Eugene Lucarelli, Marketing Manager at GoodWe UK, discusses additional revenue streams electricians could be generating by segueing into solar, as well as the core training needed to take on PV installations.
A new year brings new resolutions, and for electricians not yet working with solar, transitioning into the industry could be the one resolution to make and keep this year – especially with the current clamour for solar system installations to safeguard against soaring energy bills.
In spite of this interest though, there remains a critical scarcity of competent workers who can meet demand. In August 2022, it was reported that just over 3,000 solar installations are being carried out every week, according to trade association Solar Energy UK (up from 1,000 a week in July 2020). That said, many solar firms are struggling with the boom in demand.
For electricians, taking a slice of the solar market is a lucrative opportunity that could create a new revenue stream and help the nation become self-sufficient at the same time.
The practice of PV
To become a proficient PV professional, installers will need a decent mix of theoretical background knowledge on available technology, as well as a host of practical skills.
Looking at equipment first, string inverters are the typical go-to choice. These range from commercial versions, such as GoodWe’s HT Series that comes in sizes such as 50kW, 60kW and 80kW, to residential inverters like GoodWe’s XS Series, which has a footprint comparable to an A4 piece of paper.
As a ‘halfway house’, hybrid inverters are also available. These inverters let users add a battery system to store any extra energy. Knowing the difference between batteries and functionality is key too as there are smart models that can be programmed to only charge at off-peak rates and offer backup for critical loads.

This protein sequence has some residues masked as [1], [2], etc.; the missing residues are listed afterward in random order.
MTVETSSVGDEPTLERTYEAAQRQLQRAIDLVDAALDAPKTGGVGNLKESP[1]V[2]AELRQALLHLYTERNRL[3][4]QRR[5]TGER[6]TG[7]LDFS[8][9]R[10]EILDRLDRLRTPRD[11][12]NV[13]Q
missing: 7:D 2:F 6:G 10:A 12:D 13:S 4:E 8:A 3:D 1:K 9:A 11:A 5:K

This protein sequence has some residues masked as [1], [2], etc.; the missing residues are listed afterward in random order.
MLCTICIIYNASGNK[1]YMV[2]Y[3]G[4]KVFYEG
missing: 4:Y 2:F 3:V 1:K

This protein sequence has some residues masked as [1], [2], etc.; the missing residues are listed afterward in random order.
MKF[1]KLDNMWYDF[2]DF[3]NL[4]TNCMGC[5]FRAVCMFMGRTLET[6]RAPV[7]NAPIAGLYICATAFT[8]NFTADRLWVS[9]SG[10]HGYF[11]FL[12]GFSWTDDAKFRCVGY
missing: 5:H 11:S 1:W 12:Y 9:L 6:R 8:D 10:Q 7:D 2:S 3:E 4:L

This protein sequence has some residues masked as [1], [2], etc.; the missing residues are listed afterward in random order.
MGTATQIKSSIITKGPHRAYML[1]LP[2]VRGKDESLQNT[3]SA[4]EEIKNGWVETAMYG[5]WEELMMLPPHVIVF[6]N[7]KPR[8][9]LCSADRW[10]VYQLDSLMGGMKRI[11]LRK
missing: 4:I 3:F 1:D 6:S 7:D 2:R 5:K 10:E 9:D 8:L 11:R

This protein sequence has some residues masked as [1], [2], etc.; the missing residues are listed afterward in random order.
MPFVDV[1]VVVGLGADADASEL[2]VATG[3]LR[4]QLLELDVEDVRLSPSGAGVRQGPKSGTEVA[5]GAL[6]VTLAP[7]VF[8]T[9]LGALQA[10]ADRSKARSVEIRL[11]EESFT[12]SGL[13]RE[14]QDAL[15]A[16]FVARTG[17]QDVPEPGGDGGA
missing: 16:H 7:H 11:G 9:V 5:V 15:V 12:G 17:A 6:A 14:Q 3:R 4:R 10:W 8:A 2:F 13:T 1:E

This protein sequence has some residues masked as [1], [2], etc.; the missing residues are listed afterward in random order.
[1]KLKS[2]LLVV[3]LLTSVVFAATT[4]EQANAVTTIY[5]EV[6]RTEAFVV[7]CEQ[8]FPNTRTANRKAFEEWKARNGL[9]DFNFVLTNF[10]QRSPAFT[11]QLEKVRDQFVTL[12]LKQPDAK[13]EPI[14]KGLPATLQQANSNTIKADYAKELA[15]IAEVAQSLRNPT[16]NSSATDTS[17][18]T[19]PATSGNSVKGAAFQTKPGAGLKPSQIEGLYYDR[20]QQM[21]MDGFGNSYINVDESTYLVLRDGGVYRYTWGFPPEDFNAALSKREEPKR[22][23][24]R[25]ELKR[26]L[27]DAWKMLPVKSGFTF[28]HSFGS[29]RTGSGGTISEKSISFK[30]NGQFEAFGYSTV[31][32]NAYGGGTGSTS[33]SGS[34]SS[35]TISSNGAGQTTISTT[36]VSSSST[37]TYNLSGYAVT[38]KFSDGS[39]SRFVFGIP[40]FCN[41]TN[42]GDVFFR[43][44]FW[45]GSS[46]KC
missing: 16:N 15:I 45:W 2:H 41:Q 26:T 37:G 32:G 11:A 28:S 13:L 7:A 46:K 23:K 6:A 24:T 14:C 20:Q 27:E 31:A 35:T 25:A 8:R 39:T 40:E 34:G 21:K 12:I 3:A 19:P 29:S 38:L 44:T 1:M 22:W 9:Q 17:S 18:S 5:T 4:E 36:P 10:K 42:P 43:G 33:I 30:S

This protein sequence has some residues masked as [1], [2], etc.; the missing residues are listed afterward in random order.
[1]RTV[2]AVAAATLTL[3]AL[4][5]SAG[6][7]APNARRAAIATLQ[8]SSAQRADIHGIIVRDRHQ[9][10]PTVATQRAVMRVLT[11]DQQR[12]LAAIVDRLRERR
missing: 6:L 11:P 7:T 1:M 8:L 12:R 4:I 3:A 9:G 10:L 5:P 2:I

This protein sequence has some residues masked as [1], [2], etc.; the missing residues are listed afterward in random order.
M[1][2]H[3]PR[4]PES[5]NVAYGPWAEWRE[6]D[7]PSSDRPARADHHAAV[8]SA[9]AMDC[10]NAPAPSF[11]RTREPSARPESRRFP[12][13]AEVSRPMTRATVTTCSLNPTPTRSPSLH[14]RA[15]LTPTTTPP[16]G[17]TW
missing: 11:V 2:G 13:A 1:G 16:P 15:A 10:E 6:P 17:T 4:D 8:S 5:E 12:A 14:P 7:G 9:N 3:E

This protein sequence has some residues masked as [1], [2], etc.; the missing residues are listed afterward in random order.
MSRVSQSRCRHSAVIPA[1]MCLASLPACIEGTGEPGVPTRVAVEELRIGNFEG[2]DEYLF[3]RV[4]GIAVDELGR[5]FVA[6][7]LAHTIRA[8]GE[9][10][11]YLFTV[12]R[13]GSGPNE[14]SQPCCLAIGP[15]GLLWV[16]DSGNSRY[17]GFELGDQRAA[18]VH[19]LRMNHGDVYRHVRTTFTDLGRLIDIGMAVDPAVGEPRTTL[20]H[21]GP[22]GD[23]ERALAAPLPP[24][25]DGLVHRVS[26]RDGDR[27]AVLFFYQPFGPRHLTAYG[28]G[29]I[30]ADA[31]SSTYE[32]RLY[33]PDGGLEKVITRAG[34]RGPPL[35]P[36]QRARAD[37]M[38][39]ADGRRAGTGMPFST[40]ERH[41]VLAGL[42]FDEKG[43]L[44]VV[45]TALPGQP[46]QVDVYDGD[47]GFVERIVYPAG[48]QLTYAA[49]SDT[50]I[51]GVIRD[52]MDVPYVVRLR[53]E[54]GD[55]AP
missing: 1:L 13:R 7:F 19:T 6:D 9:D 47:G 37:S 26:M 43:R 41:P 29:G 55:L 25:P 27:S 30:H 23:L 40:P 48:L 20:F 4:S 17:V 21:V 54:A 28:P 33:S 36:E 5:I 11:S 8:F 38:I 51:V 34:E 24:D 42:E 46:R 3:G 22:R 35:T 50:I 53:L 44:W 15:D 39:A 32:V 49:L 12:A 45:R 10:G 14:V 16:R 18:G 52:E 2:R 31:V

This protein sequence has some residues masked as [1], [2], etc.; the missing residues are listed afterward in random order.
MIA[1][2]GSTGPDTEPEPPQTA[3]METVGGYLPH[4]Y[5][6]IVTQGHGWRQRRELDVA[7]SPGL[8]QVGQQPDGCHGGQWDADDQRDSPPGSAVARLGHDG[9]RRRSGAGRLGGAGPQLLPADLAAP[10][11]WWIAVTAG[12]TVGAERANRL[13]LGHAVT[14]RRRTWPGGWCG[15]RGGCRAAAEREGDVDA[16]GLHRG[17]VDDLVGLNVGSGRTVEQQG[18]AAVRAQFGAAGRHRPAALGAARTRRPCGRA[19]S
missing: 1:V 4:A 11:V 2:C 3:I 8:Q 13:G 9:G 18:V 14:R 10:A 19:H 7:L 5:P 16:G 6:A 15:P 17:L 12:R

On the more practical side, electricians need to be aware of the Work at Height Regulations as panels tend to go on rooftops. Scaffolding typically needs to be placed around the property while the project is being undertaken, and work must be properly planned, risk assessed, and scheduled.
Good maths, design and specification skills are also required. This will make it easier to ascertain the anticipated energy consumption of the building’s tenants and choose which solutions best suit the use-case.
Specialist solar skills
Following on from this, electricians will then need to understand how to commission, monitor, troubleshoot, and maintain solar systems. Every system has its quirks, but it is best practice to deal with a single manufacturer to ensure that all of the equipment is compatible, which will speed up, simplify, and reduce the cost of installations.
The best way to learn solar is to undergo specialist training. GoodWe has started a new professional training initiative, GoodWe PLUS+, which offers practical guidance and skills and is composed of three straightforward online sessions led by a technical specialist. After passing, the qualification opens a plethora of extra benefits, including accreditation as a GoodWe PLUS+ approved installer.
To get more details about GoodWe’s range of products and training dates, click here